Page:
The sharpest reminder came today from the All-Manipur Students Union (Amsu) and the All- Manipur United Clubs Organisation (Amuco), which have been spearheading the protests against the extension of the Naga ceasefire to Manipur. Driven virtually underground since Monday’s conflagration, which took a toll of 13 lives, the leaders of the two outfits discreetly met the media in a “safe house” in one of the bylanes of the city where they said the battle against the Centre’s decision had only just begun.
“What happened on Monday is unfortunate, but it was a spontaneous, if irrational, reaction of the people to the injustice that has been done to them,” said R.K. Anand, adviser to the Amuco. “The hidden agenda is the creation of a Greater Nagaland and we shall oppose it.”
In an atmosphere already surcharged by the refusal of the legislators to resign immediately in protest and instead to give the Centre a July 31 deadline to roll back its decision, the outfits have decided to launch a non-cooperation movement that could well snowball into another major crisis for the administration.
Anand made it clear that the “intransigence” of the legislators would not be tolerated. From social boycott to giving them the message that they had no moral right to remain in Manipur, the legislators, the outfit said, would have to pay for their “anti-people” actions. “They (the MLAs) have no moral right to remain inside the state’s territory and should leave immediately,” said representatives of Amsu and Amuco.
If the Manipur MLAs are feeling the heat at home, they are unlikely to be much better off in New Delhi. Nineteen MLAs belonging to the Samata Party and the BJP along with state BJP president Bhorot Singh left for New Delhi today to pressure the Centre to review the Naga ceasefire extension. But Manipuri students in New Delhi had threatened not allow these MLAs to enter the Manipur Bhavan.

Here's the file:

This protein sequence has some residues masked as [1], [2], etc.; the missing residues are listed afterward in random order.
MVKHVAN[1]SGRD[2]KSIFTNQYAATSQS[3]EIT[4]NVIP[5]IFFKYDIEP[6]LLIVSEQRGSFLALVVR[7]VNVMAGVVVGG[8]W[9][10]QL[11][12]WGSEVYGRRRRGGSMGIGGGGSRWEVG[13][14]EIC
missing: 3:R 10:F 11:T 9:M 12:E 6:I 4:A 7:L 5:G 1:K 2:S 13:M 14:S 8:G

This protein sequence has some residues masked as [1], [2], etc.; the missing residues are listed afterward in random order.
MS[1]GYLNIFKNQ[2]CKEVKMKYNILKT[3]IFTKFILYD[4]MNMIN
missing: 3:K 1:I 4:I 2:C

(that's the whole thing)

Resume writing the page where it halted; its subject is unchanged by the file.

The decision to extend the ceasefire has touched a raw nerve in almost all sections, and ages, of the Meiteis, the dominant population of Manipur.
Hemmed in by tribals, the Vaishnavite Hindus of the valley fear not only a loss of territory but also a challenge to their identity as the Centre’s ceasefire decision has come to mean “a virtual endorsement of the Naga claim to a Greater Nagalim”.
“Now the Centre has virtually recognised this by extending the ceasefire to our territory,” said Dhanavir Laishram of Amuco. “We don’t believe in the Union government any longer.”
Even as armed security personnel scour the streets for curfew violators, activists have been moving from house to house, canvassing support for their cause. “Once the offices reopen, people will resort to a go-slow agitation, there will be rallies and sit-in demonstrations; nothing will move,” said Anand. “But it will be a completely democratic affair.”
Delhi calls meet Under intense pressure to revoke Central rule, the Union government has convened a meeting of Manipur parties in Delhi on Saturday to discuss the volatile situation in the state.